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Bitcoin was launched in 2009 by an unknown developer or group of developers using the alias Satoshi Nakamoto. Satoshi Nakamoto's original concept for Bitcoin was "an electronic payment system based on cryptographic proof rather than trust." Bitcoin's genesis block, or first block, was mined on January 3, 2009. Bitcoin was the first cryptocurrency and is still the most valuable today, inspiring the creation of thousands of other cryptocurrencies. The cryptocurrency has also grown in popularity as a means of payment. Bitcoin holders can make purchases from merchants and retailers who accept them.
Bitcoin operates on a shared database or distributed ledger called a blockchain. A blockchain is made up of blocks that are arranged chronologically and contain data about each transaction on the Bitcoin network, such as the date and time, the parties involved, the total value transacted, and a unique identification code for each transaction.
The blockchain is a public ledger, and once a transaction (in the form of a block) is added, it is publicly accessible to anyone. It is also a decentralized technology, which means it is not controlled by a central body. Anyone with access can validate a transaction and, as a result, add a new block. While the fact that anyone can validate transactions on the blockchain may appear to be a disadvantage, it is actually an advantage. In fact, this serves as the foundation for blockchain's trustworthiness and security. A block must be verified by a majority of Bitcoin holders before it can be added to the blockchain. Furthermore, each transaction requires verification codes, which are long, statistically random numbers, making fraudulent Bitcoin transactions extremely difficult.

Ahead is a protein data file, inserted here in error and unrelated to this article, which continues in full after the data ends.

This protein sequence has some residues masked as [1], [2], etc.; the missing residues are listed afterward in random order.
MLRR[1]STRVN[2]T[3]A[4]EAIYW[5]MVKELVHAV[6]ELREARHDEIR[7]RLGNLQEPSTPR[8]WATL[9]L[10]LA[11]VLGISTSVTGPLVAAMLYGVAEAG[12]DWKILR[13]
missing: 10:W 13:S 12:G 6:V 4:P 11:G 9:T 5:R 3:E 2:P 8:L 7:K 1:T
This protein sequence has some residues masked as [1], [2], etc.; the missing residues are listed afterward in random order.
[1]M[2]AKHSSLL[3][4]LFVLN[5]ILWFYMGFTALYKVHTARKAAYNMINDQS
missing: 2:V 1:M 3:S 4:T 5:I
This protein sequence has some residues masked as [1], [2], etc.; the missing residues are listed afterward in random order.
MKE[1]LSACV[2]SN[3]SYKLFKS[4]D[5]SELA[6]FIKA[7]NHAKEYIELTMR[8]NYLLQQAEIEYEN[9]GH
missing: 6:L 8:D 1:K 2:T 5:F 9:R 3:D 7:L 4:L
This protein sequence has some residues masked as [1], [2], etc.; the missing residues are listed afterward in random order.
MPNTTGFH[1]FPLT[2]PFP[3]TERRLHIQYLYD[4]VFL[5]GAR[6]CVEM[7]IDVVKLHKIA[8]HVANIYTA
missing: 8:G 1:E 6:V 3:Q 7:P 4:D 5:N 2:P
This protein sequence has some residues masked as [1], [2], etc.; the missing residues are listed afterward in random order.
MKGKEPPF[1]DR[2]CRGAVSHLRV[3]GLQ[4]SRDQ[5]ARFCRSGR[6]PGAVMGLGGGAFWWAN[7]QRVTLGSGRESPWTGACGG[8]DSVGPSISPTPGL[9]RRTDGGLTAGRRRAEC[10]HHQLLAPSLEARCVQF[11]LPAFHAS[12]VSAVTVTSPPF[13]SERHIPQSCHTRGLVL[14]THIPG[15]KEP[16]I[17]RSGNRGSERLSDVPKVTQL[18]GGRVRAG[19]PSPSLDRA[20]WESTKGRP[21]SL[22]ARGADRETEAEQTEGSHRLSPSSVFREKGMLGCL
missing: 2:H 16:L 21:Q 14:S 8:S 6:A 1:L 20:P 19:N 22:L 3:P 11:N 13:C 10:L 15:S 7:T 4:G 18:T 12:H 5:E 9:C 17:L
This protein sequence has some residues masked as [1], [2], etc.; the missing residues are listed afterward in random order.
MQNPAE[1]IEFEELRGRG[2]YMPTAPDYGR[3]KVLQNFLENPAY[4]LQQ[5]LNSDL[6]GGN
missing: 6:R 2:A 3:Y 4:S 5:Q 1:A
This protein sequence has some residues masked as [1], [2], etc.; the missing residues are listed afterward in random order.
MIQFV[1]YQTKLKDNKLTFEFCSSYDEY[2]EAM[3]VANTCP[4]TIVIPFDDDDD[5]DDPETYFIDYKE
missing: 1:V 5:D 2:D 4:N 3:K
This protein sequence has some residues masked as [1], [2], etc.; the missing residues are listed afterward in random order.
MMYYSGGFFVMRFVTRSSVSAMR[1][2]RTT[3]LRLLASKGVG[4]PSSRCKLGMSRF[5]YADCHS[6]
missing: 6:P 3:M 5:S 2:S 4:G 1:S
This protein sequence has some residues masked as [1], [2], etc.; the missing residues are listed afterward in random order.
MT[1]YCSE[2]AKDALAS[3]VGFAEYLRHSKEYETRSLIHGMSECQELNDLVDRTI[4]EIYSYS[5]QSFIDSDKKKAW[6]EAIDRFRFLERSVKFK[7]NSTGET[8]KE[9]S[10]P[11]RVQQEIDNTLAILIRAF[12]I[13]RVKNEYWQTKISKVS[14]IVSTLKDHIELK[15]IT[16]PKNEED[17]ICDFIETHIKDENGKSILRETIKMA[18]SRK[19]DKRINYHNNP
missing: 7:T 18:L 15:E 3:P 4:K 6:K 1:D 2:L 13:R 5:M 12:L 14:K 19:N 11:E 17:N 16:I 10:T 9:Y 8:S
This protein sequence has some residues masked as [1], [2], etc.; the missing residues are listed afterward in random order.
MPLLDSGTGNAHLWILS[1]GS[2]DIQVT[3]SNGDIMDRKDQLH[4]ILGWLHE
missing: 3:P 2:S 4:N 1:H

Bitcoin mining is the process of adding new transactions to the Bitcoin blockchain and creating new Bitcoins. Mining ensures that new transactions are consistent with previous completed transactions. This eliminates the "double-spending" problem, which means you can't spend a Bitcoin you don't have or have already spent.
Mining employs a consensus mechanism known as Proof-of-Work (PoW). Miners, also known as nodes, use their high-speed computers to solve complex mathematical problems, independently confirming the authenticity of each new transaction. The miner who solves the problem first and successfully adds a block to the Bitcoin network is rewarded with 6.25 Bitcoins. This is how new Bitcoins are created. Also, nodes reduce the possibility of fraud or false entries into the Bitcoin blockchain because a majority of them must confirm the authenticity of each transaction before the miner adds a new block.
Since the cryptocurrency's inception in 2009, the price of Bitcoin has fluctuated dramatically. Bitcoin surpassed $0.1 for the first time in October 2010 and wouldn’t reach $1 until February 2011. On November 10, 2021, Bitcoin reached an all-time high of $68,770.